After petitioner entered his plea, the prosecutor asked the court to "put additionally on the record and go over with [petitioner] his decision on the timeframe that we were looking at here, * * * so there isn't any later attack against this proceeding." The court then addressed petitioner:
"I want to make sure, [defendant], that you feel satisfied that notwithstanding the relatively short timelines here that you have had an opportunity to discuss your options and have made a knowing and intelligent and voluntary decision to enter this plea here today."
Petitioner responded, "Yes, Your Honor, I've discussed everything with my lawyer, and we went and talked countless times, and yes, I agree everything is exactly the way it has [sic]." The court then found defendant guilty of one count of aggravated murder. At petitioner's sentencing hearing, during allocution, petitioner took responsibility for the murder and apologized to the victim's family. The court sentenced defendant to life in prison without the possibility of release or parole to run consecutively to the sentence that defendant was serving in Florida.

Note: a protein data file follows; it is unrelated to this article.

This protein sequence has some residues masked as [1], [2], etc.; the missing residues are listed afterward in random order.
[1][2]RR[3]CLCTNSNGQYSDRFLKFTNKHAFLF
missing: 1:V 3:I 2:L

In 2008, petitioner filed a petition for post-conviction relief, contending, inter alia, that his trial counsel provided ineffective assistance because, according to petitioner, defense counsel failed to adequately investigate petitioner's assertion that he had acted in self-defense and, additionally, that defense counsel had failed to pursue a defense based on that assertion. At his post-conviction hearing, petitioner described his version of the events on the evening that the victim died. Petitioner explained that he and the victim had gotten into an altercation over a series of chess games on which they had been wagering. Petitioner asserted that the victim had tried to attack him with a "stick with a metal thing on the end that you test tires with." Petitioner took the weapon from the victim and beat him until the victim was unconscious. Petitioner then left the motel.